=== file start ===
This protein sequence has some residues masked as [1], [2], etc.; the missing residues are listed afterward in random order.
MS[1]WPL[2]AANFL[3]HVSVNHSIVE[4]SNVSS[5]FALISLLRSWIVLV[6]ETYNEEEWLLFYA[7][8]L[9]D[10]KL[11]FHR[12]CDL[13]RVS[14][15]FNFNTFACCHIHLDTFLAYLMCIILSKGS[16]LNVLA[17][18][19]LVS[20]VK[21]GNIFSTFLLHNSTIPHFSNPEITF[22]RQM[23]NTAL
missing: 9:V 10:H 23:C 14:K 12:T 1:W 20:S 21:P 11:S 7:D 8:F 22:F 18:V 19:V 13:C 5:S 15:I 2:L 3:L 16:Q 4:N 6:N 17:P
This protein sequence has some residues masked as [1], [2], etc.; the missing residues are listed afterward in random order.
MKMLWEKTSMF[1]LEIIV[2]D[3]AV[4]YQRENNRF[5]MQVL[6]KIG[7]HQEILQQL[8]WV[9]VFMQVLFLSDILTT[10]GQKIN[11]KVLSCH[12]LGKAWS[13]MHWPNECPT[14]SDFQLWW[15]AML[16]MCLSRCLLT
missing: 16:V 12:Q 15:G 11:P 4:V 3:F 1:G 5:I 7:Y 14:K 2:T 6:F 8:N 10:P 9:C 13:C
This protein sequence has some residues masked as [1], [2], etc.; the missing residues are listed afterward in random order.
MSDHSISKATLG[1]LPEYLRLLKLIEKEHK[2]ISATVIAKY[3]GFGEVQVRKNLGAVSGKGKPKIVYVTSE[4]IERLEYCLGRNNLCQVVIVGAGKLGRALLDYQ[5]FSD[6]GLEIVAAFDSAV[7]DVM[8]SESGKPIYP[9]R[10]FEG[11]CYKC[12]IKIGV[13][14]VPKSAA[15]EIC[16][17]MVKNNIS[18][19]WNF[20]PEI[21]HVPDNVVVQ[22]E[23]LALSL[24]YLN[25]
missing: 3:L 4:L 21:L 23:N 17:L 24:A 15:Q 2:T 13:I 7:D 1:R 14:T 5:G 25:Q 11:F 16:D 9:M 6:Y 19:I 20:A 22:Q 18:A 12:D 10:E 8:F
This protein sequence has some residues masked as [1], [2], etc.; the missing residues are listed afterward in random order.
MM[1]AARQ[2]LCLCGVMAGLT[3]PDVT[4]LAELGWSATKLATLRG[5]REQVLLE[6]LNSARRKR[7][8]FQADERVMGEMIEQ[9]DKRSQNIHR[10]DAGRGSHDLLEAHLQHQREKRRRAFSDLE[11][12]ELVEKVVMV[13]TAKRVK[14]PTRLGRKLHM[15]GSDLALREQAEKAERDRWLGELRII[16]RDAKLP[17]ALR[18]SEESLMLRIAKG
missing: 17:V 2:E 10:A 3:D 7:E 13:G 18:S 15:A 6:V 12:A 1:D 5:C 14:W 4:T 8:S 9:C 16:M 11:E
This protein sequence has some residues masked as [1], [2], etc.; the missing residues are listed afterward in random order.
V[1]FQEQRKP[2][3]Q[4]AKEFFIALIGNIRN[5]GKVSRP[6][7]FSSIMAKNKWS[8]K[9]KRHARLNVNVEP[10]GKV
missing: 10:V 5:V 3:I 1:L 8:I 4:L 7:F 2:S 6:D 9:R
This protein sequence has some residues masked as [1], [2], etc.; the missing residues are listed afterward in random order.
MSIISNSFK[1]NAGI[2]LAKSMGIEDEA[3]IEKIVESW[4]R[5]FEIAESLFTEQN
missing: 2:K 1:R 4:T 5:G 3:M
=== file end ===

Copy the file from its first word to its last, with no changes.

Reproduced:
This protein sequence has some residues masked as [1], [2], etc.; the missing residues are listed afterward in random order.
MS[1]WPL[2]AANFL[3]HVSVNHSIVE[4]SNVSS[5]FALISLLRSWIVLV[6]ETYNEEEWLLFYA[7][8]L[9]D[10]KL[11]FHR[12]CDL[13]RVS[14][15]FNFNTFACCHIHLDTFLAYLMCIILSKGS[16]LNVLA[17][18][19]LVS[20]VK[21]GNIFSTFLLHNSTIPHFSNPEITF[22]RQM[23]NTAL
missing: 9:V 10:H 23:C 14:K 12:T 1:W 20:S 21:P 11:S 7:D 8:F 22:F 18:V 19:V 13:C 5:S 15:I 2:L 3:L 16:Q 4:N 6:N 17:P
This protein sequence has some residues masked as [1], [2], etc.; the missing residues are listed afterward in random order.
MKMLWEKTSMF[1]LEIIV[2]D[3]AV[4]YQRENNRF[5]MQVL[6]KIG[7]HQEILQQL[8]WV[9]VFMQVLFLSDILTT[10]GQKIN[11]KVLSCH[12]LGKAWS[13]MHWPNECPT[14]SDFQLWW[15]AML[16]MCLSRCLLT
missing: 16:V 12:Q 15:G 11:P 4:V 3:F 1:G 5:I 7:Y 14:K 2:T 6:F 8:N 10:P 9:C 13:C
This protein sequence has some residues masked as [1], [2], etc.; the missing residues are listed afterward in random order.
MSDHSISKATLG[1]LPEYLRLLKLIEKEHK[2]ISATVIAKY[3]GFGEVQVRKNLGAVSGKGKPKIVYVTSE[4]IERLEYCLGRNNLCQVVIVGAGKLGRALLDYQ[5]FSD[6]GLEIVAAFDSAV[7]DVM[8]SESGKPIYP[9]R[10]FEG[11]CYKC[12]IKIGV[13][14]VPKSAA[15]EIC[16][17]MVKNNIS[18][19]WNF[20]PEI[21]HVPDNVVVQ[22]E[23]LALSL[24]YLN[25]
missing: 3:L 4:L 21:L 23:N 17:L 24:A 15:Q 2:T 13:I 7:D 1:R 14:T 5:G 25:Q 11:F 16:D 9:M 6:Y 19:I 20:A 22:Q 18:A 12:D 10:E 8:F
This protein sequence has some residues masked as [1], [2], etc.; the missing residues are listed afterward in random order.
MM[1]AARQ[2]LCLCGVMAGLT[3]PDVT[4]LAELGWSATKLATLRG[5]REQVLLE[6]LNSARRKR[7][8]FQADERVMGEMIEQ[9]DKRSQNIHR[10]DAGRGSHDLLEAHLQHQREKRRRAFSDLE[11][12]ELVEKVVMV[13]TAKRVK[14]PTRLGRKLHM[15]GSDLALREQAEKAERDRWLGELRII[16]RDAKLP[17]ALR[18]SEESLMLRIAKG
missing: 17:V 2:E 10:A 3:D 7:E 13:G 18:S 15:A 6:V 12:A 1:D 5:C 14:W 4:T 8:S 9:C 16:M 11:E
This protein sequence has some residues masked as [1], [2], etc.; the missing residues are listed afterward in random order.
V[1]FQEQRKP[2][3]Q[4]AKEFFIALIGNIRN[5]GKVSRP[6][7]FSSIMAKNKWS[8]K[9]KRHARLNVNVEP[10]GKV
missing: 10:V 5:V 3:I 1:L 8:I 4:L 7:F 2:S 6:D 9:R
This protein sequence has some residues masked as [1], [2], etc.; the missing residues are listed afterward in random order.
MSIISNSFK[1]NAGI[2]LAKSMGIEDEA[3]IEKIVESW[4]R[5]FEIAESLFTEQN
missing: 2:K 1:R 4:T 5:G 3:M